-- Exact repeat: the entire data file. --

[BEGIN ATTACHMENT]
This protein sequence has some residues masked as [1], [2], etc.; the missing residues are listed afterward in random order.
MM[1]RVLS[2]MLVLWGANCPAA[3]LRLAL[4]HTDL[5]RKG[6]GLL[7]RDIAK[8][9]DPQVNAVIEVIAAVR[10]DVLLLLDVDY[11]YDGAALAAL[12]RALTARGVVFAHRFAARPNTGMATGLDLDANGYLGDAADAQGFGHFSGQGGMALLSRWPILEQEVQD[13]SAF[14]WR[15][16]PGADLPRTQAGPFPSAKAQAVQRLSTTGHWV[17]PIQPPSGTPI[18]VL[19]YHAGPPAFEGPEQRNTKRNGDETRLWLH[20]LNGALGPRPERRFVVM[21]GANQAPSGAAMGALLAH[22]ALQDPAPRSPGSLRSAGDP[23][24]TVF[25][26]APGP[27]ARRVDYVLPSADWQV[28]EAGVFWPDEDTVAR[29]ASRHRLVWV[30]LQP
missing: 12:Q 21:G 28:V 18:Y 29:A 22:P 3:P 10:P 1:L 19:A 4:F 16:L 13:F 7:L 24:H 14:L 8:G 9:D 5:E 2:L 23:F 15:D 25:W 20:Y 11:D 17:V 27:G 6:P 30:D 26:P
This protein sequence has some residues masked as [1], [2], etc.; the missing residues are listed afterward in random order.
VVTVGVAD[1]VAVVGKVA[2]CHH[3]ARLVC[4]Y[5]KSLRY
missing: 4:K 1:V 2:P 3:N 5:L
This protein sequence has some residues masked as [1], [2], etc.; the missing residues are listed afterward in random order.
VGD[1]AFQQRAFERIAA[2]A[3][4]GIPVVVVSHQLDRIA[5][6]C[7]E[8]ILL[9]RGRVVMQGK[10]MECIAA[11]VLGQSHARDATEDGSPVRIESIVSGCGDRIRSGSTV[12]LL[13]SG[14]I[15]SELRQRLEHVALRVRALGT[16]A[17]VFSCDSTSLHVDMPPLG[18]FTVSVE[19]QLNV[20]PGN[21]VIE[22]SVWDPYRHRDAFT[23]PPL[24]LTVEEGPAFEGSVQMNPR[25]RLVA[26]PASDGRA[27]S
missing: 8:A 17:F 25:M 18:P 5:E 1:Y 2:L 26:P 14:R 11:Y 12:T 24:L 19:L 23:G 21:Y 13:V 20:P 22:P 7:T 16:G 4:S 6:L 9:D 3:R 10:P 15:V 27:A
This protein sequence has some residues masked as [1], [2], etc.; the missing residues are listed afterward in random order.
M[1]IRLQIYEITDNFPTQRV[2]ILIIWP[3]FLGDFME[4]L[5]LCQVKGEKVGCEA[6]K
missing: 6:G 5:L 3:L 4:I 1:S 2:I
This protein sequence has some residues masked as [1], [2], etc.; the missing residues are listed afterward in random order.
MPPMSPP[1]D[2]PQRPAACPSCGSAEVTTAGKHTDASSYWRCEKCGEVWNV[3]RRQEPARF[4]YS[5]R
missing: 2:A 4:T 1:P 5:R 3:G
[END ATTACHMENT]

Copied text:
This protein sequence has some residues masked as [1], [2], etc.; the missing residues are listed afterward in random order.
MM[1]RVLS[2]MLVLWGANCPAA[3]LRLAL[4]HTDL[5]RKG[6]GLL[7]RDIAK[8][9]DPQVNAVIEVIAAVR[10]DVLLLLDVDY[11]YDGAALAAL[12]RALTARGVVFAHRFAARPNTGMATGLDLDANGYLGDAADAQGFGHFSGQGGMALLSRWPILEQEVQD[13]SAF[14]WR[15][16]PGADLPRTQAGPFPSAKAQAVQRLSTTGHWV[17]PIQPPSGTPI[18]VL[19]YHAGPPAFEGPEQRNTKRNGDETRLWLH[20]LNGALGPRPERRFVVM[21]GANQAPSGAAMGALLAH[22]ALQDPAPRSPGSLRSAGDP[23][24]TVF[25][26]APGP[27]ARRVDYVLPSADWQV[28]EAGVFWPDEDTVAR[29]ASRHRLVWV[30]LQP
missing: 12:Q 21:G 28:V 18:Y 29:A 22:P 3:P 10:P 1:L 19:A 4:F 16:L 13:F 7:L 24:H 14:L 8:G 9:D 5:E 2:L 23:F 15:D 25:W 20:Y 11:D 17:V 27:G 6:P 30:D 26:P
This protein sequence has some residues masked as [1], [2], etc.; the missing residues are listed afterward in random order.
VVTVGVAD[1]VAVVGKVA[2]CHH[3]ARLVC[4]Y[5]KSLRY
missing: 4:K 1:V 2:P 3:N 5:L
This protein sequence has some residues masked as [1], [2], etc.; the missing residues are listed afterward in random order.
VGD[1]AFQQRAFERIAA[2]A[3][4]GIPVVVVSHQLDRIA[5][6]C[7]E[8]ILL[9]RGRVVMQGK[10]MECIAA[11]VLGQSHARDATEDGSPVRIESIVSGCGDRIRSGSTV[12]LL[13]SG[14]I[15]SELRQRLEHVALRVRALGT[16]A[17]VFSCDSTSLHVDMPPLG[18]FTVSVE[19]QLNV[20]PGN[21]VIE[22]SVWDPYRHRDAFT[23]PPL[24]LTVEEGPAFEGSVQMNPR[25]RLVA[26]PASDGRA[27]S
missing: 8:A 17:F 25:M 18:P 5:E 1:Y 2:L 26:P 14:R 11:Y 12:T 24:L 19:L 23:G 21:Y 13:V 20:P 22:P 7:T 16:G 4:S 6:L 9:D 3:R 10:P 15:V 27:A
This protein sequence has some residues masked as [1], [2], etc.; the missing residues are listed afterward in random order.
M[1]IRLQIYEITDNFPTQRV[2]ILIIWP[3]FLGDFME[4]L[5]LCQVKGEKVGCEA[6]K
missing: 6:G 5:L 3:L 4:I 1:S 2:I
This protein sequence has some residues masked as [1], [2], etc.; the missing residues are listed afterward in random order.
MPPMSPP[1]D[2]PQRPAACPSCGSAEVTTAGKHTDASSYWRCEKCGEVWNV[3]RRQEPARF[4]YS[5]R
missing: 2:A 4:T 1:P 5:R 3:G